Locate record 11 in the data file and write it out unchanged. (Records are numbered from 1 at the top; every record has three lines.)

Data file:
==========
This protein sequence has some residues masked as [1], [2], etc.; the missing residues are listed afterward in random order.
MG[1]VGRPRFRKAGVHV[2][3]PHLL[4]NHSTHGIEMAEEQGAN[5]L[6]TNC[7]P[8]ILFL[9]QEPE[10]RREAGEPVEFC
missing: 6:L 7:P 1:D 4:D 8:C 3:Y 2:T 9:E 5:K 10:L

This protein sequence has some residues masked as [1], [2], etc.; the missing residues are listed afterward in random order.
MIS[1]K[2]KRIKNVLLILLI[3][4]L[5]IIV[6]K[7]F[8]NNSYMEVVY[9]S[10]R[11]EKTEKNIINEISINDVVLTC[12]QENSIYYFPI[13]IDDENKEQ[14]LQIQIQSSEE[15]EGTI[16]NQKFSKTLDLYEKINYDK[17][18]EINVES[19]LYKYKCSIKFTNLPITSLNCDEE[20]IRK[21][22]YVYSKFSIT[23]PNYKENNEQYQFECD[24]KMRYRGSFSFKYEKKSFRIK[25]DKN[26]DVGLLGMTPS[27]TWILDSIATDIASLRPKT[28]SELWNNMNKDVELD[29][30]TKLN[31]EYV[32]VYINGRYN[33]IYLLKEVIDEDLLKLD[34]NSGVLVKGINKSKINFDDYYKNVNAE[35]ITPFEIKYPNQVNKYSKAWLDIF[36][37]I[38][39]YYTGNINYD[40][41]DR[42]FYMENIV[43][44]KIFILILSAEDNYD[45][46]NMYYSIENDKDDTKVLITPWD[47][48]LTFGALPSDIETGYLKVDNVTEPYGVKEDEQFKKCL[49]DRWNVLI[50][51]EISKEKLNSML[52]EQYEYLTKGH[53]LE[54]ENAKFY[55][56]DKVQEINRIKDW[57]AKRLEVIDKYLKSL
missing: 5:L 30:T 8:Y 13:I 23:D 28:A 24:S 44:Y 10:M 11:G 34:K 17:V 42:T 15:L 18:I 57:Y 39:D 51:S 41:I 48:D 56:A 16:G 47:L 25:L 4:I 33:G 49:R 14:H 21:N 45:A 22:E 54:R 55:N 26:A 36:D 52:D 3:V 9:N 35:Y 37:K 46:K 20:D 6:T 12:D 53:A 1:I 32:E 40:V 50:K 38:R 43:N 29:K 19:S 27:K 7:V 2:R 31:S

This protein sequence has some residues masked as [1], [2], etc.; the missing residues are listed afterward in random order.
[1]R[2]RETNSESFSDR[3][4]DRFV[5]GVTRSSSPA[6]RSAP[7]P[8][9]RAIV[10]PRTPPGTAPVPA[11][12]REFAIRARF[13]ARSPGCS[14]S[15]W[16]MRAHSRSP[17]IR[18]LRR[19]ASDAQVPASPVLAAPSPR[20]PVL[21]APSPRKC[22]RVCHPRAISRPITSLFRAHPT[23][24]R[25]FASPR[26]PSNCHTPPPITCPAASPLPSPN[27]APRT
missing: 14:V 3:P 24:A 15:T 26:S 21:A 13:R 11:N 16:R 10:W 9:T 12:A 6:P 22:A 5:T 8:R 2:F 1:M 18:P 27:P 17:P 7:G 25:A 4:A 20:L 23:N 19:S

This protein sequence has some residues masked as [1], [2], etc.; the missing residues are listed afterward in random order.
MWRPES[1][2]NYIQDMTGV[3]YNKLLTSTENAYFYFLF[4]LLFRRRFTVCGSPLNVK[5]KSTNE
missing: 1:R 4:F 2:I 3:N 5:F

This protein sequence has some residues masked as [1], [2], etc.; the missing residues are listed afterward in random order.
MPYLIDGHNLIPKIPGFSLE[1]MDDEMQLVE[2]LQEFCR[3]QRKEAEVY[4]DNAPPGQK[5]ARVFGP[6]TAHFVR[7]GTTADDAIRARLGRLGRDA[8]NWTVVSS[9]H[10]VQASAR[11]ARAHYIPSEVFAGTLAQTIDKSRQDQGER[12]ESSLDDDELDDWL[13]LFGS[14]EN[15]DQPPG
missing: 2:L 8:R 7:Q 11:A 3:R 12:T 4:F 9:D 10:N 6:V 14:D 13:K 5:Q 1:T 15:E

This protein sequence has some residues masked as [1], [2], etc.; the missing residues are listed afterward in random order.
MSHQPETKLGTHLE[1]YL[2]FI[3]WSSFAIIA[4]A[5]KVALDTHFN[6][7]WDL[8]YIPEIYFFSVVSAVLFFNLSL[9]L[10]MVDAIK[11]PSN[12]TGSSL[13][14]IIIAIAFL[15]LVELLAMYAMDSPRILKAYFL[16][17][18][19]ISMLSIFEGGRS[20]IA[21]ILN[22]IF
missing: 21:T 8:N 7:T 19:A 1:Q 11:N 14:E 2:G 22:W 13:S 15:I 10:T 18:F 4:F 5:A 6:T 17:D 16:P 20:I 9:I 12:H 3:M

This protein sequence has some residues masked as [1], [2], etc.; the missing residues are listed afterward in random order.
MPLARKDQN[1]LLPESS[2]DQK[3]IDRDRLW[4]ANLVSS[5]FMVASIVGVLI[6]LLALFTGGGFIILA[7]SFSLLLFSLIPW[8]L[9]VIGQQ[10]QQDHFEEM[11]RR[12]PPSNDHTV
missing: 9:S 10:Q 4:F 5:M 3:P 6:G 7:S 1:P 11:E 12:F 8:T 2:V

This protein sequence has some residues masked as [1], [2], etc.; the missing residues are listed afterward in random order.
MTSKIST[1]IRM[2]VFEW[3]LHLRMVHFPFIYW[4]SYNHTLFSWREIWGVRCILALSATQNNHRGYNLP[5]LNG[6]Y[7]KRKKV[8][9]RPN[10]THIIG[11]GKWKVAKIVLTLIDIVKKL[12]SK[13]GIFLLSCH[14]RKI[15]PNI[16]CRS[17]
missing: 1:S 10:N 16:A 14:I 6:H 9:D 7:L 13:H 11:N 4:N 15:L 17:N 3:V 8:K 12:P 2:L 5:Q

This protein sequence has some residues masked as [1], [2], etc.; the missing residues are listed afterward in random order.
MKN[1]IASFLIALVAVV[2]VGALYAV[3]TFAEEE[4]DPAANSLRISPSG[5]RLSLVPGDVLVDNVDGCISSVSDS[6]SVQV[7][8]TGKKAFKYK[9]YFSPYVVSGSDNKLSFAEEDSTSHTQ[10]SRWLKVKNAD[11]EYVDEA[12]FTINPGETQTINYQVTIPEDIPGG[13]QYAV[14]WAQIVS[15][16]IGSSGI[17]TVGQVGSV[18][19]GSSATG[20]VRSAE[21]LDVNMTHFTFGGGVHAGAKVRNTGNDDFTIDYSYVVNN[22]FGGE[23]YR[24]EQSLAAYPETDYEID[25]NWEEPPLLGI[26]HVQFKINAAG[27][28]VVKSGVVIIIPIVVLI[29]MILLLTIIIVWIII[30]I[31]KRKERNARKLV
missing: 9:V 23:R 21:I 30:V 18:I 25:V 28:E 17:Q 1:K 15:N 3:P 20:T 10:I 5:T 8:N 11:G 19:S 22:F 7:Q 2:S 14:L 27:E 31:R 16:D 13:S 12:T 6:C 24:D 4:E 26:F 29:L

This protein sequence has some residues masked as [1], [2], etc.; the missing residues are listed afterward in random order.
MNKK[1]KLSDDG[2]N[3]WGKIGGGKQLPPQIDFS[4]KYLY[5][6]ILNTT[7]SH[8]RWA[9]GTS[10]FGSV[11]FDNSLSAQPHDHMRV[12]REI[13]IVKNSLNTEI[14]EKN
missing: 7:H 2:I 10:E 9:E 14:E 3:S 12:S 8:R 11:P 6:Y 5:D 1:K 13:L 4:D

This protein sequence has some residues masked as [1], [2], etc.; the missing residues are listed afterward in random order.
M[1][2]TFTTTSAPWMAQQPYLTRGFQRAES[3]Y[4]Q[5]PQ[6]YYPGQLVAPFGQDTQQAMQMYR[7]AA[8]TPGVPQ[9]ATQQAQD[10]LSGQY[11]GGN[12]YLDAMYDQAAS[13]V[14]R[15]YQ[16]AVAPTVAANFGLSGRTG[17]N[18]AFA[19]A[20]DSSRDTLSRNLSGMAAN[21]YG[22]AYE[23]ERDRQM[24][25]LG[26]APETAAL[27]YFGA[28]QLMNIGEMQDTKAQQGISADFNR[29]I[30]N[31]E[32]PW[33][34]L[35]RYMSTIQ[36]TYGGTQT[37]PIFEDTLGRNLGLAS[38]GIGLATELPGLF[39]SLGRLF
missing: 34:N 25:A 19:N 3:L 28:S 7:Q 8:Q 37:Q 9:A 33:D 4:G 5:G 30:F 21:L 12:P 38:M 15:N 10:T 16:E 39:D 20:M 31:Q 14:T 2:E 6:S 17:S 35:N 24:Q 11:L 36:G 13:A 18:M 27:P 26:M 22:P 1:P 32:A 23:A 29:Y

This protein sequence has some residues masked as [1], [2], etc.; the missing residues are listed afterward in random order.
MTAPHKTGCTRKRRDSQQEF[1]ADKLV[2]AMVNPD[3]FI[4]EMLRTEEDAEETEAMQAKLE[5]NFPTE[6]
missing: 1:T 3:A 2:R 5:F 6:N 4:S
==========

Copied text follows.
This protein sequence has some residues masked as [1], [2], etc.; the missing residues are listed afterward in random order.
M[1][2]TFTTTSAPWMAQQPYLTRGFQRAES[3]Y[4]Q[5]PQ[6]YYPGQLVAPFGQDTQQAMQMYR[7]AA[8]TPGVPQ[9]ATQQAQD[10]LSGQY[11]GGN[12]YLDAMYDQAAS[13]V[14]R[15]YQ[16]AVAPTVAANFGLSGRTG[17]N[18]AFA[19]A[20]DSSRDTLSRNLSGMAAN[21]YG[22]AYE[23]ERDRQM[24][25]LG[26]APETAAL[27]YFGA[28]QLMNIGEMQDTKAQQGISADFNR[29]I[30]N[31]E[32]PW[33][34]L[35]RYMSTIQ[36]TYGGTQT[37]PIFEDTLGRNLGLAS[38]GIGLATELPGLF[39]SLGRLF
missing: 34:N 25:A 19:N 3:L 28:S 7:Q 8:Q 37:Q 9:A 33:D 4:G 5:G 30:F 21:L 12:P 38:M 15:N 10:T 16:E 39:D 20:M 31:Q 14:T 2:E 6:S 17:S 35:N 24:Q 11:L 36:G 13:A 18:M 27:P 26:M 22:P 1:P 32:A 23:A 29:Y